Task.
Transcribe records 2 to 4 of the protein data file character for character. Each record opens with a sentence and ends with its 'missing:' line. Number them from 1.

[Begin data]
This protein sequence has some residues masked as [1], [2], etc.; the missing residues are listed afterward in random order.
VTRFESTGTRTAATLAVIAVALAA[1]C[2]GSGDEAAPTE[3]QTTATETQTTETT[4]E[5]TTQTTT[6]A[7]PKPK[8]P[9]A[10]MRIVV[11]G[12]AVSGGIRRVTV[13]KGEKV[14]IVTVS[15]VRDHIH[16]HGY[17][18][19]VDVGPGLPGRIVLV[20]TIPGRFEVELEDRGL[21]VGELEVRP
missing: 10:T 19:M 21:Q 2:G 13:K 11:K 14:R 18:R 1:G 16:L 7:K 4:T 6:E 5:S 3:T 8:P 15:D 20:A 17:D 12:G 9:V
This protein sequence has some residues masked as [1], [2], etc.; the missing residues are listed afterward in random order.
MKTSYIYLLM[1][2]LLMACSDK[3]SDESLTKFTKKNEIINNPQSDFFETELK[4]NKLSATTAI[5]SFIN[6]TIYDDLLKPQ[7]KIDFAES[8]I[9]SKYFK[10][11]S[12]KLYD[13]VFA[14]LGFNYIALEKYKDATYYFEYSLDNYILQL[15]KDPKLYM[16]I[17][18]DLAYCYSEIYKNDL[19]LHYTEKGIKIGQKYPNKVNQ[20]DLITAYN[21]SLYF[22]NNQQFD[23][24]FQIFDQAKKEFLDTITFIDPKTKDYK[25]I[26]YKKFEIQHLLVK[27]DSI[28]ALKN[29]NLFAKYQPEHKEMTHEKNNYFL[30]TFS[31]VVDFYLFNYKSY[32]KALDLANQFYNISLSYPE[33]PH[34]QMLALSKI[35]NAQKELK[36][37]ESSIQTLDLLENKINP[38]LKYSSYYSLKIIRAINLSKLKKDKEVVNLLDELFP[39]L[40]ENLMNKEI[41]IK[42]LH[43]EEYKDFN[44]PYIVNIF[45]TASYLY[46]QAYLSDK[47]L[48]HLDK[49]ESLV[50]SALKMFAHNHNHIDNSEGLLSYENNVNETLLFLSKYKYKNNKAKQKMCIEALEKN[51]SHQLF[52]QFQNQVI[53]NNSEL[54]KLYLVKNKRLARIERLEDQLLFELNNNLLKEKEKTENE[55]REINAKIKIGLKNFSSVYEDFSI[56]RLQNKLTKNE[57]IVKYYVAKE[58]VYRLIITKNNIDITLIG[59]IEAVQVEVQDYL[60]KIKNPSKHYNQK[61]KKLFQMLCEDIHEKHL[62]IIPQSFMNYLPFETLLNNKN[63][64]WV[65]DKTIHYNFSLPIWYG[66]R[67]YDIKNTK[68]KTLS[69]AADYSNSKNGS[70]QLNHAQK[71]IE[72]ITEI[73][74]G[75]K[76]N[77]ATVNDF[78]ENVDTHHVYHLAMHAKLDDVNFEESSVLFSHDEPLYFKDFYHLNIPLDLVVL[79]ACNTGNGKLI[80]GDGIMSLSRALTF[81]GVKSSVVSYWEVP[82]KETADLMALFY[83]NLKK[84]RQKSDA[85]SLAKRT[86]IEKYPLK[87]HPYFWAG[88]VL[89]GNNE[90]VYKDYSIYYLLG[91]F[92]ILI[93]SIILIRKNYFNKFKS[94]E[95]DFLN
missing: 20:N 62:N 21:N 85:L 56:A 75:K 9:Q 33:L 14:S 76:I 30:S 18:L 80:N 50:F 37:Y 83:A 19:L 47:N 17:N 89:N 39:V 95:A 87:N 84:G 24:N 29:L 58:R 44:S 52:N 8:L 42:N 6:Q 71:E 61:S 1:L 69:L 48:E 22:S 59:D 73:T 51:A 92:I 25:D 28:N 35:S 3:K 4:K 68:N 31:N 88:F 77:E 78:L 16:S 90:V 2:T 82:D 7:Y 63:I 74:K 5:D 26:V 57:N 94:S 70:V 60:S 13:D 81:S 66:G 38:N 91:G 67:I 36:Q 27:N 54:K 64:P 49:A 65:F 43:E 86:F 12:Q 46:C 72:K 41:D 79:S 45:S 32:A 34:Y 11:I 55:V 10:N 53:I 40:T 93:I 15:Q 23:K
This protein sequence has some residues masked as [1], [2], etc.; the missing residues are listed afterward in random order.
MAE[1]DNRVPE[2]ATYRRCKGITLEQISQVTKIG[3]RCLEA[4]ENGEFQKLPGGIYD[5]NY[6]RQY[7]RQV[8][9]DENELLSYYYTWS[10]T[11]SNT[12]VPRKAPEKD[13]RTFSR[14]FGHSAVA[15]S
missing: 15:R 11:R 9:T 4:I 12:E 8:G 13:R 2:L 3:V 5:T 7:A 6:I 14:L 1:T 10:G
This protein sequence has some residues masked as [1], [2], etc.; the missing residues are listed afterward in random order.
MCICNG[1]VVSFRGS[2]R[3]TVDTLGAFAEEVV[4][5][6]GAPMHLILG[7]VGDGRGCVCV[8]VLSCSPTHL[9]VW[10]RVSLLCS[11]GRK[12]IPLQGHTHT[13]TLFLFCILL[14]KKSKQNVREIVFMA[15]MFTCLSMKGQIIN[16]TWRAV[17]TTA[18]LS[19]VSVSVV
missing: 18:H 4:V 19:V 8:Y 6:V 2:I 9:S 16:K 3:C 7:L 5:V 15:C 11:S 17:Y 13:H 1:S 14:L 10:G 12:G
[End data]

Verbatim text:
This protein sequence has some residues masked as [1], [2], etc.; the missing residues are listed afterward in random order.
MKTSYIYLLM[1][2]LLMACSDK[3]SDESLTKFTKKNEIINNPQSDFFETELK[4]NKLSATTAI[5]SFIN[6]TIYDDLLKPQ[7]KIDFAES[8]I[9]SKYFK[10][11]S[12]KLYD[13]VFA[14]LGFNYIALEKYKDATYYFEYSLDNYILQL[15]KDPKLYM[16]I[17][18]DLAYCYSEIYKNDL[19]LHYTEKGIKIGQKYPNKVNQ[20]DLITAYN[21]SLYF[22]NNQQFD[23][24]FQIFDQAKKEFLDTITFIDPKTKDYK[25]I[26]YKKFEIQHLLVK[27]DSI[28]ALKN[29]NLFAKYQPEHKEMTHEKNNYFL[30]TFS[31]VVDFYLFNYKSY[32]KALDLANQFYNISLSYPE[33]PH[34]QMLALSKI[35]NAQKELK[36][37]ESSIQTLDLLENKINP[38]LKYSSYYSLKIIRAINLSKLKKDKEVVNLLDELFP[39]L[40]ENLMNKEI[41]IK[42]LH[43]EEYKDFN[44]PYIVNIF[45]TASYLY[46]QAYLSDK[47]L[48]HLDK[49]ESLV[50]SALKMFAHNHNHIDNSEGLLSYENNVNETLLFLSKYKYKNNKAKQKMCIEALEKN[51]SHQLF[52]QFQNQVI[53]NNSEL[54]KLYLVKNKRLARIERLEDQLLFELNNNLLKEKEKTENE[55]REINAKIKIGLKNFSSVYEDFSI[56]RLQNKLTKNE[57]IVKYYVAKE[58]VYRLIITKNNIDITLIG[59]IEAVQVEVQDYL[60]KIKNPSKHYNQK[61]KKLFQMLCEDIHEKHL[62]IIPQSFMNYLPFETLLNNKN[63][64]WV[65]DKTIHYNFSLPIWYG[66]R[67]YDIKNTK[68]KTLS[69]AADYSNSKNGS[70]QLNHAQK[71]IE[72]ITEI[73][74]G[75]K[76]N[77]ATVNDF[78]ENVDTHHVYHLAMHAKLDDVNFEESSVLFSHDEPLYFKDFYHLNIPLDLVVL[79]ACNTGNGKLI[80]GDGIMSLSRALTF[81]GVKSSVVSYWEVP[82]KETADLMALFY[83]NLKK[84]RQKSDA[85]SLAKRT[86]IEKYPLK[87]HPYFWAG[88]VL[89]GNNE[90]VYKDYSIYYLLG[91]F[92]ILI[93]SIILIRKNYFNKFKS[94]E[95]DFLN
missing: 20:N 62:N 21:N 85:L 56:A 75:K 9:Q 33:L 14:S 76:I 30:S 18:L 80:N 50:F 37:Y 83:A 19:L 47:N 17:N 89:N 39:V 95:A 87:N 84:G 24:N 29:L 58:R 44:S 52:N 8:L 42:N 6:Q 71:E 61:S 1:L 69:L 48:E 22:S 59:D 73:T 51:A 92:I 25:D 28:N 35:S 3:K 4:K 68:N 31:N 88:F 77:E 78:L 16:S 90:V 2:T 82:D 7:Y 63:I 74:K 5:D 26:V 57:N 94:S 70:V 60:S 13:D 81:S 66:G 38:N 91:G 67:I 36:Q 27:N 54:K 64:P 49:A 65:F 43:E 86:F 12:Q 46:C 72:K 41:D 79:S 45:S 32:A 34:Y 11:I 55:V 10:N 53:I 40:T 93:I 15:Q 23:K
This protein sequence has some residues masked as [1], [2], etc.; the missing residues are listed afterward in random order.
MAE[1]DNRVPE[2]ATYRRCKGITLEQISQVTKIG[3]RCLEA[4]ENGEFQKLPGGIYD[5]NY[6]RQY[7]RQV[8][9]DENELLSYYYTWS[10]T[11]SNT[12]VPRKAPEKD[13]RTFSR[14]FGHSAVA[15]S
missing: 15:R 11:R 9:T 4:I 12:E 8:G 13:R 2:L 3:V 5:T 7:A 6:I 14:L 1:T 10:G
This protein sequence has some residues masked as [1], [2], etc.; the missing residues are listed afterward in random order.
MCICNG[1]VVSFRGS[2]R[3]TVDTLGAFAEEVV[4][5][6]GAPMHLILG[7]VGDGRGCVCV[8]VLSCSPTHL[9]VW[10]RVSLLCS[11]GRK[12]IPLQGHTHT[13]TLFLFCILL[14]KKSKQNVREIVFMA[15]MFTCLSMKGQIIN[16]TWRAV[17]TTA[18]LS[19]VSVSVV
missing: 18:H 4:V 19:V 8:Y 6:V 2:I 9:S 16:K 3:C 7:L 5:V 15:C 11:S 17:Y 13:H 1:S 14:L 10:G 12:G